Digital Conversion

In the last few years, many districts in this area have been promoting a “digital transformation” in their schools, including Fairfax, the system that employed me for many years. It’s a nice phrase and one that is often linked to 1-1 programs. But what does the phrase really mean? What exactly is going to be transformed?

Dig into the plans – posted on websites, presented at conferences, explained in conversations – and you hear a lot of elements not related to learning. The discussion is about technology and support issues: What device should we buy? Do we have enough bandwidth? We need more power outlets. How do we pay for all this? What happens if a student does something wrong with the machine we’re handing them?

Almost completely missing is an explanation of the major changes that will come in curriculum, pedagogy, assessment, or pretty much anything else instructional, as a result of buying all the equipment, software, and infrastructure.

Ok, I know transformations like this take time, especially in a tradition-bound institution like American education. And I’m also sure this kind of external communication doesn’t cover all the pieces districts are considering in their planning.

So, at the risk of covering issues already being addressed, I have a few questions for districts and schools undergoing a digital transformation.

How are you planning to change the curriculum teachers and students will be working with?

Shouldn’t the concept of learning change when information is no longer scarce? When the process of “teaching” is no longer one way from teacher to student? Asking students to recreate the same research papers their parents wrote makes no sense. Plodding through sheets of problems that their phones could solve in seconds, and which add nothing to their understanding of mathematics, wastes everyone’s time.

Are you providing enough support and time for teachers to learn the pedagogy to accompany all the digital?

Managing computers in the classroom is important. Knowing how to work Google Classroom or Office 365 is certainly part of the mix. But using Google is not necessarily transformative. Shifting the standard assignments from paper to digital is not at all transformative. And it’s going to take a lot of time for teachers (measured in years, not semesters) to make the major alterations to their practice that takes complete advantage of the new opportunities available in their classroom.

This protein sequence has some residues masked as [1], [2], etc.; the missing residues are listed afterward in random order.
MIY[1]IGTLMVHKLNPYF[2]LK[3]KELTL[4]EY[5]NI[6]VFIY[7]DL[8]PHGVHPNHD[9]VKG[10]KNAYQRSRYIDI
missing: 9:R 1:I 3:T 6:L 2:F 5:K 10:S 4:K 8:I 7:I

How will evaluation change to match the transformed expectations for learning?

Certainly there is basic knowledge and fundamental skills that we should expect any educated person in our society to know. Beyond that, digital tools allow for exploring the personal interests and talents that all students bring to school. So how do we assess their learning of both the essential materials and their individual goals? It’s not through standardized tests and we need to figure it out if this transformation is ever going to happen.

And finally, where are the students in your transformational planning?

Educators talk all the time about how the kids are the most important part of school. However, we rarely include them in any of these discussions. Not with surveys. Not by asking their opinion about school rules. Not with a few focus groups once most of the plans are in place. Students need to be at the table when we are finding the answers to all of the questions above. It’s their education. They will benefit most from their work in school (or possibly benefit very little). They need to have an equal voice.

This is just a start. There are many, many other questions that need to be asked, all part of the process of creating real change.

Because if you are using technology to digitize the same old learning process, what you get is a digital conversion, not a transformation.

Something is Missing

It’s been a couple of years since the Los Angeles Unified School District received national attention for the roll out of their 1:1 device program. And not attention in a good way.

This past July a group of researchers released an assessment of the program that offered “lessons on what not to do when rolling out technology and devices across a large school district”.

It’s long, very academic, and full of suggestions that should have been obvious from the start. Like better planning, communications, and professional development.

However, towards the very end of the executive summary the report arrives at what was probably at the core of the problem with LA’s initiative.

At its heart, the ITI [Instructional Technology Initiative] is about both technology and instruction, and effective management of it required coordination and communication between technical and instructional teams and leaders. The structure of LAUSD (and many other districts) is such that the instructional division is separate from the technical division. These divisions did not seem reach a level of collaboration that would be needed to avoid the challenges ITI encountered, and on some issues seemed to be unable to resolve differences in perspective (for example, on issues related to Apple IDs).